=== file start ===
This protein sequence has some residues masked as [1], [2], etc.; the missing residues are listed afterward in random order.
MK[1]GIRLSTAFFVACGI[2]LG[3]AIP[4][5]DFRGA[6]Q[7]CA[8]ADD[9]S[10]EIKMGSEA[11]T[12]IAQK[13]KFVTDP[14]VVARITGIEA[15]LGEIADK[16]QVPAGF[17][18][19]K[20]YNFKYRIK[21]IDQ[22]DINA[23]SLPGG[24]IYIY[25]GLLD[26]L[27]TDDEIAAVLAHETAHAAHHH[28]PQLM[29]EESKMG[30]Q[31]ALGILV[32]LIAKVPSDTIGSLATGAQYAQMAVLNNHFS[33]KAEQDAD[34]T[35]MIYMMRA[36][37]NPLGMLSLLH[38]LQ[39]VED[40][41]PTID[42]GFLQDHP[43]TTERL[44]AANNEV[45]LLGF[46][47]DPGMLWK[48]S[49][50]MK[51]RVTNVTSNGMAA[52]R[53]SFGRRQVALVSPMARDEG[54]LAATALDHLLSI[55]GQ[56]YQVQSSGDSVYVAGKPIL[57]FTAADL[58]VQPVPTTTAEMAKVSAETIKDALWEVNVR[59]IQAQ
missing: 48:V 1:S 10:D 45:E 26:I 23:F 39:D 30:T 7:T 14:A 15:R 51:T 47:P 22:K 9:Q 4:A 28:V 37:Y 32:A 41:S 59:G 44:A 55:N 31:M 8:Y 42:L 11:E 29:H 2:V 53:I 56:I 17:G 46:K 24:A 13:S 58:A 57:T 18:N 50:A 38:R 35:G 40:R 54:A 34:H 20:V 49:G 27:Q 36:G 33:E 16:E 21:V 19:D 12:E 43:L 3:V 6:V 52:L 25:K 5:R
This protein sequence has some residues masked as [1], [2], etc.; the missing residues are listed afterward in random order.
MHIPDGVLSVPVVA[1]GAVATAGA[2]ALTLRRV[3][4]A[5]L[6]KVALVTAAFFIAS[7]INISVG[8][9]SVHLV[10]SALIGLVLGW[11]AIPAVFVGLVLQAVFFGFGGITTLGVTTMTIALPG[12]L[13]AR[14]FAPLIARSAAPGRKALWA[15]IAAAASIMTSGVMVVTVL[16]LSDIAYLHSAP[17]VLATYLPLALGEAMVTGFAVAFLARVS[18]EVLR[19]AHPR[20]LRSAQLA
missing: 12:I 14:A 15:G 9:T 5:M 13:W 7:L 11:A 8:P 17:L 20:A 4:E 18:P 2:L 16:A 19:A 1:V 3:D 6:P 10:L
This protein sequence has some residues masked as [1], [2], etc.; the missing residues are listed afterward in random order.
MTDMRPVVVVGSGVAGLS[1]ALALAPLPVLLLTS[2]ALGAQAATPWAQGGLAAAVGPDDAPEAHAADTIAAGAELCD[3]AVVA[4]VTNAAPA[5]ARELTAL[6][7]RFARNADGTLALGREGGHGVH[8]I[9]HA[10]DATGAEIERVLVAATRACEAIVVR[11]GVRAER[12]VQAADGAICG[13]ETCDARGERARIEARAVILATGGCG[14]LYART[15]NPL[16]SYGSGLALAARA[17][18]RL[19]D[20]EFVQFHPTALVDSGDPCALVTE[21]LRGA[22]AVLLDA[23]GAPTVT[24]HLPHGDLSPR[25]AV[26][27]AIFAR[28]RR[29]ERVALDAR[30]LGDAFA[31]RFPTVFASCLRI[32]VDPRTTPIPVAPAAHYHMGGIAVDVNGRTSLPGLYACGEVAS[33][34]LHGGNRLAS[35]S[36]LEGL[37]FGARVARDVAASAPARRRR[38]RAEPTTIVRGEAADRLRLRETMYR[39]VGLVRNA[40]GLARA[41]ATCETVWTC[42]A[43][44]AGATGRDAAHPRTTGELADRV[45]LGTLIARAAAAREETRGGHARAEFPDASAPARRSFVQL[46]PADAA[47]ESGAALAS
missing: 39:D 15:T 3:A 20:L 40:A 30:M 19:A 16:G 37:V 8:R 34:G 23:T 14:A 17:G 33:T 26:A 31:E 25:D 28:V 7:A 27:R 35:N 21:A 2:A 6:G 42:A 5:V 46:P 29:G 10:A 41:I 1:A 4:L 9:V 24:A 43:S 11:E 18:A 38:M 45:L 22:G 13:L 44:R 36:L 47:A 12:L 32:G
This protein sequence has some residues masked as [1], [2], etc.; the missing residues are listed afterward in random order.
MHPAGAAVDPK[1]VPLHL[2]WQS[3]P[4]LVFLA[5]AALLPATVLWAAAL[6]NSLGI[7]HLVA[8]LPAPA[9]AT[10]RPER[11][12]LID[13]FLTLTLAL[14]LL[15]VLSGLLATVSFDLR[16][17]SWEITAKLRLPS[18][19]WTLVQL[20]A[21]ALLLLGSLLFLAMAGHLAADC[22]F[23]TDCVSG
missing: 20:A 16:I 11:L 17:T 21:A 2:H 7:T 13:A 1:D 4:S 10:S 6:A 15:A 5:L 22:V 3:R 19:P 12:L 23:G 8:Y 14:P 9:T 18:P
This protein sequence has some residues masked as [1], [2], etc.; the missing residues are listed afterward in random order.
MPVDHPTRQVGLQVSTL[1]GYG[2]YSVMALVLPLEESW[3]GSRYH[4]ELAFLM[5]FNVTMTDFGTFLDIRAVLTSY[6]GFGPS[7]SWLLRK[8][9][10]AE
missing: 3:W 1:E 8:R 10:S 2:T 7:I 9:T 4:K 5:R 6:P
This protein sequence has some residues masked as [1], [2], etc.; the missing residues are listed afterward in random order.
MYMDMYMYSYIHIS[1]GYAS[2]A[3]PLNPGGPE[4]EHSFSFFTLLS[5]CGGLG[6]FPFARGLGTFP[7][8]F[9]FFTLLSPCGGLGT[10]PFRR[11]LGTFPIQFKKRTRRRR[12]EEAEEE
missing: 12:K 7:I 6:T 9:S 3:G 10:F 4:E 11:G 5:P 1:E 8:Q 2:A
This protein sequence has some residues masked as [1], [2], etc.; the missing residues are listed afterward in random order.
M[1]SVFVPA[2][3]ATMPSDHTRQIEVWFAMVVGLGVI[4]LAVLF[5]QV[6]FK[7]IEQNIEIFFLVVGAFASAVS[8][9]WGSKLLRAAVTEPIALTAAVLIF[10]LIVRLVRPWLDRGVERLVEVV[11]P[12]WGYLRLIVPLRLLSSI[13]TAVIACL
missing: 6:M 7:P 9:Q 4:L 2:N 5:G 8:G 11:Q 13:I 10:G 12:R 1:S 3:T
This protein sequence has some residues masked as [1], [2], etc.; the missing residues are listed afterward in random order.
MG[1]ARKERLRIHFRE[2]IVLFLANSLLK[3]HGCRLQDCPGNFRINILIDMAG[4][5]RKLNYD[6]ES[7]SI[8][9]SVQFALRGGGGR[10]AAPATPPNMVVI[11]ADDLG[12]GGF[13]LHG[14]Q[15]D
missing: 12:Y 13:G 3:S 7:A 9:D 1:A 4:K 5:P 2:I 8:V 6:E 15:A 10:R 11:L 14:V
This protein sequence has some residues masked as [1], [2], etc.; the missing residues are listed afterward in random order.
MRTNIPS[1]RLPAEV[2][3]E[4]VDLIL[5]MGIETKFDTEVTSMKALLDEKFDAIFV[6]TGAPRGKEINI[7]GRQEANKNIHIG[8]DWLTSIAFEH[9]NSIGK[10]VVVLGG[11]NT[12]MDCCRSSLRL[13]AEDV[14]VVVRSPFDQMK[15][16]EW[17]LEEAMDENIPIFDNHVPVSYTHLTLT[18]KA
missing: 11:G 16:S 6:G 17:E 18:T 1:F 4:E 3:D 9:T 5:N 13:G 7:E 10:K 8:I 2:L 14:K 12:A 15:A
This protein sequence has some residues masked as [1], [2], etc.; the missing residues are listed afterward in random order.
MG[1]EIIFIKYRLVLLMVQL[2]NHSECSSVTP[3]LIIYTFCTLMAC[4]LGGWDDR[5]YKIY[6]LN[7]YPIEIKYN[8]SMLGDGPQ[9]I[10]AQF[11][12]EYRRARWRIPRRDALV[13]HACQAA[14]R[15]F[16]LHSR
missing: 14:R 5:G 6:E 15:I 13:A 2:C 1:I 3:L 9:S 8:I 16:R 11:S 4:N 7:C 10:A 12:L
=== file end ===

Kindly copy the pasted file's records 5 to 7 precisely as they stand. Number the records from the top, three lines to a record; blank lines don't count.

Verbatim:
This protein sequence has some residues masked as [1], [2], etc.; the missing residues are listed afterward in random order.
MPVDHPTRQVGLQVSTL[1]GYG[2]YSVMALVLPLEESW[3]GSRYH[4]ELAFLM[5]FNVTMTDFGTFLDIRAVLTSY[6]GFGPS[7]SWLLRK[8][9][10]AE
missing: 3:W 1:E 8:R 10:S 2:T 7:I 9:T 4:K 5:R 6:P
This protein sequence has some residues masked as [1], [2], etc.; the missing residues are listed afterward in random order.
MYMDMYMYSYIHIS[1]GYAS[2]A[3]PLNPGGPE[4]EHSFSFFTLLS[5]CGGLG[6]FPFARGLGTFP[7][8]F[9]FFTLLSPCGGLGT[10]PFRR[11]LGTFPIQFKKRTRRRR[12]EEAEEE
missing: 12:K 7:I 6:T 9:S 3:G 10:F 4:E 11:G 5:P 1:E 8:Q 2:A
This protein sequence has some residues masked as [1], [2], etc.; the missing residues are listed afterward in random order.
M[1]SVFVPA[2][3]ATMPSDHTRQIEVWFAMVVGLGVI[4]LAVLF[5]QV[6]FK[7]IEQNIEIFFLVVGAFASAVS[8][9]WGSKLLRAAVTEPIALTAAVLIF[10]LIVRLVRPWLDRGVERLVEVV[11]P[12]WGYLRLIVPLRLLSSI[13]TAVIACL
missing: 6:M 7:P 9:Q 4:L 2:N 5:G 8:G 11:Q 13:I 10:G 12:R 1:S 3:T